“No device attached to the outside of the body would remain hidden from view,” Uryasz said. “Those devices are really intended for workplace testing, which is not observed. We train our collectors to observe the urine stream from the athlete into the beaker.”

Uryasz said he’s not aware of any athlete in the collegiate ranks who has attempted to wear any type of external device to fool a drug test.

“They know we’re going to watch carefully, so they don’t try that,” he said. “If we didn’t do direct observation, we’d be inviting all types of cheating.”

The NFL’s Smith denied the device was his, and he also denied that he intended to use it to defraud a drug test. NFL officials have stated that players are supervised when they produce a sample.

However, former NFL Dolphin Rob Konrad, who retired in May, told the Palm Beach Post the device might have worked to foil an NFL test.

“Looking back, it probably would work,” Konrad said. “If you have somebody else’s urine that’s clean, and the tester doesn’t do the job of watching, there’s no reason why it wouldn’t work.”


KEEPING A CLOSE EYE ON CHEATERS


Other devices that have been used in sport are even more exotic.

One athlete in the Athens Olympics is said to have attempted to defraud the test with a complex device that was not readily apparent. The athlete had a bulb of urine stowed in his rectum, with clear plastic tubing laced between his legs and attached underneath his penis. A valve permitted him to squeeze the bulb and appear to be urinating into a beaker.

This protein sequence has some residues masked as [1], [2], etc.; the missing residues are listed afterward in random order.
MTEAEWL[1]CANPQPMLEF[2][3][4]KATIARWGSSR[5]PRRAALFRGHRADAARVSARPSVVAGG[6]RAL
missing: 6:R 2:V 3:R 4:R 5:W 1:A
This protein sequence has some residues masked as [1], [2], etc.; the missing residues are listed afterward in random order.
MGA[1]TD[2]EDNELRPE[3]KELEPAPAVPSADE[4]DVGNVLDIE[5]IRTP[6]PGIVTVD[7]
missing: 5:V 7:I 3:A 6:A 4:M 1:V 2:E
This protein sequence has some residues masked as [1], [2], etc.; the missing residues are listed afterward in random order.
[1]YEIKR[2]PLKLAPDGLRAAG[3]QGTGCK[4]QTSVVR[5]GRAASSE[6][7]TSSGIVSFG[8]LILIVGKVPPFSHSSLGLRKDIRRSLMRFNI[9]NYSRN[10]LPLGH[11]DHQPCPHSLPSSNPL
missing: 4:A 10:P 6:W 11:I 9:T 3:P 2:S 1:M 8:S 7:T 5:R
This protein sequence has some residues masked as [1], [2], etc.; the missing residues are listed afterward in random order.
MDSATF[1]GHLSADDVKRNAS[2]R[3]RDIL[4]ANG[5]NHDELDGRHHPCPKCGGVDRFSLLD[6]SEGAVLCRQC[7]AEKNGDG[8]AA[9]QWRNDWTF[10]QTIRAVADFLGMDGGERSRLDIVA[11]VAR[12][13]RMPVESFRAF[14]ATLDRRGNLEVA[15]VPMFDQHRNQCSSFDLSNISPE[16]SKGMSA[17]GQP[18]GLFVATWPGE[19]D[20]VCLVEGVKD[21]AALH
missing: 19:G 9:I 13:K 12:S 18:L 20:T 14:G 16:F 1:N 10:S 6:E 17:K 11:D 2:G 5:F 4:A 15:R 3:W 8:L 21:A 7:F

“That’s not so obvious,” Uryasz said. “If you’re not watching carefully, you could miss that device. That’s why it’s so important to train collectors to observe every athlete closely.”

Other men have attempted to hide urine-filled condoms in their hands, attempting to give the appearance of urination.Women have different options, including the potential to hide something internally.

“Women could have something internally or something behind them,” Uryasz said. “As to preventing the use of something internally, again it’s a matter of close observation, both with your eyes and your ears.”

Athletes also have been rumored to use catheters to remove their urine and replace it with clean urine.

“Catheterization typically requires the assistance of medical personnel,” Uryasz said. “And, you continue to produce your own urine, so depending on how much time passes between the catheterization and the test, you might end up with too much of your own urine anyway.”

Uryasz also points out that competition testing, for the NCAA and other organizations, occurs right after the contest, making catheterization difficult.

“Does catheterization work? Absolutely,” Uryasz said. “It’s really going to the most extreme measures to beat your drug test.”

“It’s the reason some organizations have gone to no-notice testing,” he said, noting that if collectors believe there is a possibility of catheterization, they can reject the first urine sample the athlete produces.


ADULTERANTS AND TAMPERING


The use of adulterants to add something to urine also can be effective, but it’s difficult to do while observed.

“You’ve got to figure out how to add it to the sample either before urinating or after,” Uryasz said. “The reason we use beakers with lids that close and seal is to make adding adulterants more difficult. “Some organizations use open beakers, but I don’t think that’s a good idea.”